2 -DoD/VA Pain Management Task Force. Providing a standardized DoD and VHA vision and approach to pain management to optimize the care for warriors and their families. 2010. Available at: www.armymedicine.army.mil/reports/U.S._Army_Pain_Management_Campaign.pdf . Accessed August 4, 2013.
3 -DoD/VA Pain Management Task Force. Providing a standardized DoD and VHA vision and approach to pain management to optimize the care for warriors and their families. 2010. Available at: www.armymedicine.army.mil/reports/U.S._Army_Pain_Management_Campaign.pdf . Accessed August 4, 2013.
4 -Maizes V et. al. Integrative Medicine and Patient Centered Care, Institute of Medicine Summit on Integrative Medicine and the Health of the Public, February 2009. Available at www.iom.edu/~/media/Files/Activity%20Files/Quality/IntegrativeMed/Integrative%20Medicine%20and%20Patient%20Centered%20Care.pdf , accessed September 15, 2013.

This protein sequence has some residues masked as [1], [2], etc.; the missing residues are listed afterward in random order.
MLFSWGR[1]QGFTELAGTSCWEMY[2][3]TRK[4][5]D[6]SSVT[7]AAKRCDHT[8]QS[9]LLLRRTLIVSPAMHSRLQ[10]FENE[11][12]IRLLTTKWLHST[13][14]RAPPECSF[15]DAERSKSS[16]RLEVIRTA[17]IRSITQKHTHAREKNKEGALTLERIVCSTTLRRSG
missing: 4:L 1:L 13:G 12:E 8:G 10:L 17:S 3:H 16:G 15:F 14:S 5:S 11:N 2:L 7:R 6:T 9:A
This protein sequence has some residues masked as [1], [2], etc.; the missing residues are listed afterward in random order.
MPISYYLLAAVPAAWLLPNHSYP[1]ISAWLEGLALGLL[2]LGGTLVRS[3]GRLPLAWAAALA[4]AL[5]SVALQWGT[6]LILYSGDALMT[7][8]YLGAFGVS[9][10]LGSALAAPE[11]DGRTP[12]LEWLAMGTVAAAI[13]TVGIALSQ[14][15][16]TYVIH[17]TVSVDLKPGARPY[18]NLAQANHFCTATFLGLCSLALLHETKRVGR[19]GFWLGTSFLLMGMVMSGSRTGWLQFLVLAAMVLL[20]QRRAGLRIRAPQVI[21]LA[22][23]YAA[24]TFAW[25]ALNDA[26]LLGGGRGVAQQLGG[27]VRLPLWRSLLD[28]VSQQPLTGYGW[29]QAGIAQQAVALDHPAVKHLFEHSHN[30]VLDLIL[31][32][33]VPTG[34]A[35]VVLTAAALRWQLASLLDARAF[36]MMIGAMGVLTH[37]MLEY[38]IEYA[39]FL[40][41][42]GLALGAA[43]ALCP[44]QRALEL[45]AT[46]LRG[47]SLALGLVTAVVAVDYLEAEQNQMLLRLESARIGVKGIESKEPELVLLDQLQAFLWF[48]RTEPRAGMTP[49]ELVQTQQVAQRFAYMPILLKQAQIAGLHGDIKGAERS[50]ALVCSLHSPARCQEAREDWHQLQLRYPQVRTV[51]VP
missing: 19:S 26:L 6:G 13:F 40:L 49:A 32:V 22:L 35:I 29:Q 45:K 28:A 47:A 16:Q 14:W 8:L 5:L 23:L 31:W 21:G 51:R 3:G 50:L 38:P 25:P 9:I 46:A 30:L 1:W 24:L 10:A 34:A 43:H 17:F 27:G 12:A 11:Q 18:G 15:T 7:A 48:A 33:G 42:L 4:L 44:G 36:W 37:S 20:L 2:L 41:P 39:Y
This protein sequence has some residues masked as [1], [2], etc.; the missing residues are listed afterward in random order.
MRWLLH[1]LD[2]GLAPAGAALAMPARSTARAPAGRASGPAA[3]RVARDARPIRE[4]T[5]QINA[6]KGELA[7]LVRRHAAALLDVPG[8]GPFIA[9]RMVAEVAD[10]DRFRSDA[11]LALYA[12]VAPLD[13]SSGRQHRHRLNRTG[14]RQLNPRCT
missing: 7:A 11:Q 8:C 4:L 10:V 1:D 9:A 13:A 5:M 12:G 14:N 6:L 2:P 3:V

5 -Keefe, F. J., M. E. Rumble, C. D. Scipio, L. A. Giordano, and L. M. Perri. 2004. Psychological aspects of persistent pain: Current state of the science. Journal of Pain 5(4):195-211.
6 -DoD/VA Pain Management Task Force. Providing a standardized DoD and VHA vision and approach to pain management to optimize the care for warriors and their families. 2010. Available at: http://www.armymedicine.army.mil/reports/U.S._Army_Pain_Management_Campaign.pdf . Accessed August 4, 2013.
7 - Chou R, Qaseem A, Snow V, et al. Diagnosis and treatment of low back pain: a joint clinical practice guideline from the American College of Physicians and the American Pain Society. Ann Int Med.2007;147:478-491.
8 -Smeets RJ, et. al. 2006. Reduction of pain catastrophizing mediates the outcome of both physical and cognitive-behavioral treatment in chronic low back pain. Journal of Pain 7(4):261-271.